Sources are telling our Sam Diaz that this has a lot of people rethinking their cloud strategies. SaaS planning will also take a hit.
Google planned for its growth carefully, and probably has more inter-city fiber capacity than any other IP service out there, more than some big ISPs.
Most of us are not so independent of the core. Google's problems are also proof that, even if you build independence into your business strategy, you can still run into problems.
Core Internet services, most delivered over fiber cable and optical switches, are the Interstate highway of today's Internet. Thanks to what I call Moore's Law of Fiber (and technical types call wavelength division multiplexing), the cost to move these bits keeps declining.
But this transport remains an essential service, and with prices continually dropping this service is in fewer-and-fewer hands. Profitability is also low, especially compared to licensed cellular, where service providers gain control of the content they transfer.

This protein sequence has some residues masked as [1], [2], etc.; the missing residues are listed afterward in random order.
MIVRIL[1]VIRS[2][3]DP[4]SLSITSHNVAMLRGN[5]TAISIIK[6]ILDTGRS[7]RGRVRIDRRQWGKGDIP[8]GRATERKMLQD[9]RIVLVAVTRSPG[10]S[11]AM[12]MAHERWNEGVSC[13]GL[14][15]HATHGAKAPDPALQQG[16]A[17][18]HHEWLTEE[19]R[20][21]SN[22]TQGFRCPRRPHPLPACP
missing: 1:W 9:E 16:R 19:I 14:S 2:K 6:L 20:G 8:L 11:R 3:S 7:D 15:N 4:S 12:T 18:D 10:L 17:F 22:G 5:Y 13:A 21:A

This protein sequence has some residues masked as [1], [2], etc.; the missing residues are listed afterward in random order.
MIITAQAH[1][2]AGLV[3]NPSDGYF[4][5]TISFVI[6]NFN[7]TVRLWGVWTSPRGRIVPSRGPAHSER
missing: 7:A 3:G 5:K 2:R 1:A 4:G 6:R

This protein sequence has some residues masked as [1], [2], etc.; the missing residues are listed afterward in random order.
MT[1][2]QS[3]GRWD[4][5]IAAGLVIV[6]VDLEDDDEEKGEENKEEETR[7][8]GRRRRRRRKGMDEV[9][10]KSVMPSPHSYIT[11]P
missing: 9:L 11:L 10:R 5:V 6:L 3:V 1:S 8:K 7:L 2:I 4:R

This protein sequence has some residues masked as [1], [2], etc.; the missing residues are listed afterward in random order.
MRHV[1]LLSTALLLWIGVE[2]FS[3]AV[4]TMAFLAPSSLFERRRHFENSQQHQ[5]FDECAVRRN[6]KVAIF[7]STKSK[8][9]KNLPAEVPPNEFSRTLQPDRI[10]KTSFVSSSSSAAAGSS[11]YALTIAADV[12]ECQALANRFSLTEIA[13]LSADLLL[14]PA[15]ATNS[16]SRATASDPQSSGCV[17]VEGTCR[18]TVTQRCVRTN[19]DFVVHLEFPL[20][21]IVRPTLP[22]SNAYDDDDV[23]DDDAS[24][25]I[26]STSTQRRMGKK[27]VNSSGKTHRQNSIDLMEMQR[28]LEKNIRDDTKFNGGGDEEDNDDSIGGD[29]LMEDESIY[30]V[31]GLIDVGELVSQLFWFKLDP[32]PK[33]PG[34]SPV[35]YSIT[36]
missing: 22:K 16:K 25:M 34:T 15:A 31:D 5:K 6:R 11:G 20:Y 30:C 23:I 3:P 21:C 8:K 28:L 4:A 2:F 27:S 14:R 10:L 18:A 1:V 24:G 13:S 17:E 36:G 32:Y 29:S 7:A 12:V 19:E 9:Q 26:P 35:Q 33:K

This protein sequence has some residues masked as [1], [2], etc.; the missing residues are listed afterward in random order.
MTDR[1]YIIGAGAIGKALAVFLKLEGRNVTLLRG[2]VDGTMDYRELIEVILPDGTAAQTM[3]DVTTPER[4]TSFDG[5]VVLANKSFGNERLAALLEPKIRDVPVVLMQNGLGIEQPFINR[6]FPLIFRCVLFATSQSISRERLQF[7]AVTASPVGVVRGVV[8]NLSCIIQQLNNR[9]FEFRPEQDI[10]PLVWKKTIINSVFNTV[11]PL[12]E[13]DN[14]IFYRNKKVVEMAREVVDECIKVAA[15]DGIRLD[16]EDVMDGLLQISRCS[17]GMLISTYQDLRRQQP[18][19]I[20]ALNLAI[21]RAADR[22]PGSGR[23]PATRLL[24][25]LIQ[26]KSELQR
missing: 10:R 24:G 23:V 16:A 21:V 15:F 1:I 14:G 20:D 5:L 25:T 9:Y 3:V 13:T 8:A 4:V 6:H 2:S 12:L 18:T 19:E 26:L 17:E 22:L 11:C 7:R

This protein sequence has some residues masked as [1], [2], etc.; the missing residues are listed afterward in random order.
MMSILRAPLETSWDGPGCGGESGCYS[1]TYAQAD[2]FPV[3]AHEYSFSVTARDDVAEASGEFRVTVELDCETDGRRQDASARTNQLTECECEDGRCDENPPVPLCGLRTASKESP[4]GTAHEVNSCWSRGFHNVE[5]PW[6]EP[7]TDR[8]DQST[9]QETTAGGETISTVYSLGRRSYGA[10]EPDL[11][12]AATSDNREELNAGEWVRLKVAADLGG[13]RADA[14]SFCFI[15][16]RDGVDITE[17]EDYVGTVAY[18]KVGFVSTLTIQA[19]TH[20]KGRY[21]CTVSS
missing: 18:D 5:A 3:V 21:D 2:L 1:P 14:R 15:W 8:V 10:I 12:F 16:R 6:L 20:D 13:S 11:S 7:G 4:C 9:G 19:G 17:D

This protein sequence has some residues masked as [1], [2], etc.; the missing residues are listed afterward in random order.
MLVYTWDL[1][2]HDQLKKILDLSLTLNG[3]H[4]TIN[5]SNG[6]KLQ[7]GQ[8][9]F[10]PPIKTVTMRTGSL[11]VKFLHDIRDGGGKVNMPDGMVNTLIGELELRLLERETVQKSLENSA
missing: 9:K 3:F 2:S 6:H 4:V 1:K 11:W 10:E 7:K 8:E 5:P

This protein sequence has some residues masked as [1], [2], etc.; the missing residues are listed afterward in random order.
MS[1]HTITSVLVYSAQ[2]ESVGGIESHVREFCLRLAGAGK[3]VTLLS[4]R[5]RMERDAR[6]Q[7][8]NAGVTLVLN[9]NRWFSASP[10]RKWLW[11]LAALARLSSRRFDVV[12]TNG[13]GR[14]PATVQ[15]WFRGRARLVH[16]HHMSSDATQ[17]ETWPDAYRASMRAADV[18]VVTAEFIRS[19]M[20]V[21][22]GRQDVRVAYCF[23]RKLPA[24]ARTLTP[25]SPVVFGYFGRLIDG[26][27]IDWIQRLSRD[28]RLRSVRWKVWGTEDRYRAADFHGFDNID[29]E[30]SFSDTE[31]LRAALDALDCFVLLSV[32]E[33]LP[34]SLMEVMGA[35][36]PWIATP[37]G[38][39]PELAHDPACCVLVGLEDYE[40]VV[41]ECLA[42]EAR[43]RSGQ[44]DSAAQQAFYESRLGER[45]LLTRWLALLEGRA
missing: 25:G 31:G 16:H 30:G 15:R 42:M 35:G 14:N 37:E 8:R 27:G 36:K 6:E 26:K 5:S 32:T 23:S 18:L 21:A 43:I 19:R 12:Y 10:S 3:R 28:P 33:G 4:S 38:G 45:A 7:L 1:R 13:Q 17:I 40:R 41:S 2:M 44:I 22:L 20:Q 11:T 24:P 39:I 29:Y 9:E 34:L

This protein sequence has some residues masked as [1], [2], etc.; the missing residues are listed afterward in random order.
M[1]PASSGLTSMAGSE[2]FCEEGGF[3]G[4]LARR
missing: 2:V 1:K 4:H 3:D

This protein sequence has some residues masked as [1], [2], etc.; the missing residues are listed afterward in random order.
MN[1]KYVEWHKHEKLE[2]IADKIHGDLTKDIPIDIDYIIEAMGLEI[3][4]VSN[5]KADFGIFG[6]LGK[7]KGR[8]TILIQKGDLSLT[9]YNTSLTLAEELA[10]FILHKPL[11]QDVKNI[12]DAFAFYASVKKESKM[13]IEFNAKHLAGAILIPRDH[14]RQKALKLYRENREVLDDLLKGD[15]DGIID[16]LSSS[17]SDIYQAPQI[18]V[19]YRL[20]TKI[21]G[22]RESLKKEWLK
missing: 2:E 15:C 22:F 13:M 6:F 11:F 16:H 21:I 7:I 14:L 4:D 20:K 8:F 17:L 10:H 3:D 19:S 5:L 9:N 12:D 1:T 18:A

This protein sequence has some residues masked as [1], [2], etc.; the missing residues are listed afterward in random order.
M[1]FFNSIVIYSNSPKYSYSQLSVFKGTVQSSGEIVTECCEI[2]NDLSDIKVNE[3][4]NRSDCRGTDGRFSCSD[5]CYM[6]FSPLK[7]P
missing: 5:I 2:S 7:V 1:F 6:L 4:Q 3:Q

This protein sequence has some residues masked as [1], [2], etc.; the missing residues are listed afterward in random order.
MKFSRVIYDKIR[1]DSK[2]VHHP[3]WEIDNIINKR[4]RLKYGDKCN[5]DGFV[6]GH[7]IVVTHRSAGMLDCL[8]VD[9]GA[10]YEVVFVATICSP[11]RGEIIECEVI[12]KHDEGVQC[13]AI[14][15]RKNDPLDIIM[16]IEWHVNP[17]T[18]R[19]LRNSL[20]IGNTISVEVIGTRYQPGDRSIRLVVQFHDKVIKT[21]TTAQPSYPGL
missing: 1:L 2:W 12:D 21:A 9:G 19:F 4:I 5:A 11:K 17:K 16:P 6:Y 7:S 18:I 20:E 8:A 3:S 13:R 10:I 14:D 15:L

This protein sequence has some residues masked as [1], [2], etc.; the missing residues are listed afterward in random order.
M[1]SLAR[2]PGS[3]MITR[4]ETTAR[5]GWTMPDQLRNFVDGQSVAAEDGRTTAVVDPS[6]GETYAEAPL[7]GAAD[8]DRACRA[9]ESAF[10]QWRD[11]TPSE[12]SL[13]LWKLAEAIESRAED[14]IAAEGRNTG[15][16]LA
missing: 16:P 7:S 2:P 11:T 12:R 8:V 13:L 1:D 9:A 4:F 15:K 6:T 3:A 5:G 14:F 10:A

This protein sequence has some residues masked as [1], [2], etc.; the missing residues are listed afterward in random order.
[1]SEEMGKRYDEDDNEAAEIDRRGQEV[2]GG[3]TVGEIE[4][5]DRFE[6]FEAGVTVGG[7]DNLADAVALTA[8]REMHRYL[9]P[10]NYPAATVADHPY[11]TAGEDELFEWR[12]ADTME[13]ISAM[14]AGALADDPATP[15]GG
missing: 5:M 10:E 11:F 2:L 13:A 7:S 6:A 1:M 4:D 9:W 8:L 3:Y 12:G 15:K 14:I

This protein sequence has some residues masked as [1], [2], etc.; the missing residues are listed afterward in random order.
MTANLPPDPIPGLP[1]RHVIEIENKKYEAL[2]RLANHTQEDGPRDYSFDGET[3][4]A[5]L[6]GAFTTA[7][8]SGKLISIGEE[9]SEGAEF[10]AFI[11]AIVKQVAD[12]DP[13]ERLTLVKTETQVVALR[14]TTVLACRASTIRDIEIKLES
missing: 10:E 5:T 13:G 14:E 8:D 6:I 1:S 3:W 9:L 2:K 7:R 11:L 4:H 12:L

Right now core services are at the heart of their useful life. Costs of current deployments are bound to rise as systems age -- that's why the old bathtub curve tops this post.
We are heading for a crisis, and if this little outage wakes us up to that fact it's a very good thing.
Everything we do online -- downloading open source, running SaaS services, clouds, or simply reading this page -- depends on core services, which have become an essential utility.
Those services need to be redundant, they need to keep scaling, and they thus will need continuing investment. Just like the Interstate system.
Now there are two ways to fix the Interstates. We can share the cost and treat them as public utilities. Or we can sell them off as toll roads and pay for them as they're used, along with ample profit to the operator.
There is a lot of debate right now over whether the Interstates should become toll roads, but it's important to note that core Internet services already are. That model generally works well, today.
But for how long?